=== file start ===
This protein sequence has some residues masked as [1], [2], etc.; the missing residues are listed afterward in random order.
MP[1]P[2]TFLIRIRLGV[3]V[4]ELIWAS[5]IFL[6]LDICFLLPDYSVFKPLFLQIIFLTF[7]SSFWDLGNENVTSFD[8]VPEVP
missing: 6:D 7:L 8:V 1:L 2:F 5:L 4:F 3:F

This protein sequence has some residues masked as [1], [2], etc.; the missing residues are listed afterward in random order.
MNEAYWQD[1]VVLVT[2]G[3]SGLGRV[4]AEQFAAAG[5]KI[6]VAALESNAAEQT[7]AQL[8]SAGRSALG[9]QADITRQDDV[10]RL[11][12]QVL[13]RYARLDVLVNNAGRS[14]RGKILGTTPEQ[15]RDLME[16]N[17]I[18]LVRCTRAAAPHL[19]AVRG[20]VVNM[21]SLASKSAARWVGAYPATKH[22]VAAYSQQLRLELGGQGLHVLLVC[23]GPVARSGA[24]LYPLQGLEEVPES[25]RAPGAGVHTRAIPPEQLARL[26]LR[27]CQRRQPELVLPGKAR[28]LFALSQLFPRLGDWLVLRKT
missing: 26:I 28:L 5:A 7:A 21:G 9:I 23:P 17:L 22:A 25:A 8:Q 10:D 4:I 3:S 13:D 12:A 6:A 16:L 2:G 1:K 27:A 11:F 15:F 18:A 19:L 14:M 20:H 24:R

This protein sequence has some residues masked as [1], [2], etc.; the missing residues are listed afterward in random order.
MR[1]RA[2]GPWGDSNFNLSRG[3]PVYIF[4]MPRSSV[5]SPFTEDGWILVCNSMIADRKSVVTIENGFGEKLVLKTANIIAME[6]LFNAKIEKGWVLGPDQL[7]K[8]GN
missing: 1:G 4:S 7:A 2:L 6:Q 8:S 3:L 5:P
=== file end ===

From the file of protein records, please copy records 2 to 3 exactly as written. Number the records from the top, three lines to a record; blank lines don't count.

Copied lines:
This protein sequence has some residues masked as [1], [2], etc.; the missing residues are listed afterward in random order.
MNEAYWQD[1]VVLVT[2]G[3]SGLGRV[4]AEQFAAAG[5]KI[6]VAALESNAAEQT[7]AQL[8]SAGRSALG[9]QADITRQDDV[10]RL[11][12]QVL[13]RYARLDVLVNNAGRS[14]RGKILGTTPEQ[15]RDLME[16]N[17]I[18]LVRCTRAAAPHL[19]AVRG[20]VVNM[21]SLASKSAARWVGAYPATKH[22]VAAYSQQLRLELGGQGLHVLLVC[23]GPVARSGA[24]LYPLQGLEEVPES[25]RAPGAGVHTRAIPPEQLARL[26]LR[27]CQRRQPELVLPGKAR[28]LFALSQLFPRLGDWLVLRKT
missing: 26:I 28:L 5:A 7:A 21:G 9:I 23:P 17:L 22:A 25:A 8:Q 10:D 4:I 3:S 13:D 12:A 6:A 16:L 2:G 1:K 27:A 11:F 15:F 18:A 19:L 14:M 20:H 24:R

This protein sequence has some residues masked as [1], [2], etc.; the missing residues are listed afterward in random order.
MR[1]RA[2]GPWGDSNFNLSRG[3]PVYIF[4]MPRSSV[5]SPFTEDGWILVCNSMIADRKSVVTIENGFGEKLVLKTANIIAME[6]LFNAKIEKGWVLGPDQL[7]K[8]GN
missing: 1:G 4:S 7:A 2:L 6:Q 8:S 3:L 5:P